Academic journal article Canadian Journal of Nonprofit and Social Economy Research

Resource-Based View (RBV) of Unincorporated Social Economy Organizations

Academic journal article Canadian Journal of Nonprofit and Social Economy Research

Resource-Based View (RBV) of Unincorporated Social Economy Organizations

Article excerpt


This article examines three related questions about unincorporated social economy organizations (USEOs): What are the characteristics of these social economy organizations? What is the unique bundle of resources that gives rise to and sustains their operations? Is there evidence of bricolage in these organizations? The findings suggest that USEOs are driven foremost by a social mission. USEOs provide diverse services and products including economic and specialized social activities, which are integral to the social fabric of society. The results also show that they combine and leverage two core resources - social capital and human capital - to support the operations of their organizations. Moreover they appear to draw on whatever resources are at their disposal to support the activities of the organization. This suggests that USEOs are involved in bricolage activities, which could explain the longevity of many of the organizations.


Cet article répond à trois questions étroitement liées sur les organismes d'économie sociale non constitués en société : Quelles sont les caractéristiques de ces organismes? Quelles sont les ressources particulières qui leur permettent de fonctionner? Ces organismes ont-ils recours au bricolage (dans le sens que Claude Lévi-Strauss prête à ce mot)? Les résultats indiquent qu'une mission sociale est ce qui motive les organismes d'économie sociale non enregistrés. Ces derniers fournissent une diversité de produits et services, y compris des activités économiques et sociales spécialisées qui sont essentielles pour la solidarité sociale. Les résultats montrent aussi que ces organismes combinent deux ressources clés - le capital social et le capital humain - afin d'appuyer le bon fonctionnement de leurs organisations. En outre, pour ce faire, ils ont apparemment recours à toute ressource qui soit à leur portée. Cette dernière pratique indique que les organismes d'économie sociale non constitués en société mènent vraisemblablement des activités de bricolage, ce qui pourrait expliquer pourquoi bon nombre de leurs organisations ont si longue vie.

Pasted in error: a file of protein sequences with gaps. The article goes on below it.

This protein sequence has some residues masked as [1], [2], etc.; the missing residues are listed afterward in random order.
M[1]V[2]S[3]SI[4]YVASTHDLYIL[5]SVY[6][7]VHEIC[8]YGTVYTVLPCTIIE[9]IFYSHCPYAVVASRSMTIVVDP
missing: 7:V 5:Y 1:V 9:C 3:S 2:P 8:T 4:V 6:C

Keywords / Mots clés

Unincorporated; Social economy; Resource-based view; Bricolage/Non enregistré; Économie sociale; Théorie des ressources; Bricolage


It is important to recognize that most organizations are simply legal fictions which serve as a nexus for a set of contracting relationship among individuals. This includes firms, non-profit institutions such as universities, hospitals and foundations, mutual organizations such as mutual savings banks and insurance companies and co-operatives, some private clubs and even government bodies such as cities, states and the Federal government, government enterprises such as TVA, the Post Office, transit systems, etc. (Jensen & Meckling, 1976, p. 8)

Organizations are an enigma of modern society. Not only are we amazed and intrigued by what they are, what they do, and how they change, we continue to try to understand how they are different. The interest in organizational heterogeneity and how new forms of organizations emerge, has preoccupied scholars in different fields of study (Castells & Portes, 1989; Jepperson & Meyer, 1991; Schneiberg, 2002). While there are critiques (see Carroll, 1993), one of the ways organizational theorists tend to explain differences between organizations is the diversity of the environments and the unique bundle of resources they are able to put together (Hannan & Freeman, 1977; Oliver, 1997; Scott, 1987). Through institutional instruments such as the legal system, society grants legitimacy and provides access to resources that facilitate organizations. Hence, it has been suggested that the extent of diversity of organizations and the ability to create new organizations, vary between societies (Jepperson & Meyer, 1991). However, research interests in management studies have largely omitted organizations below the radar of legal incorporation or registration (Godfrey, 2011), such as unincorporated social economy organizations (USEOs). …

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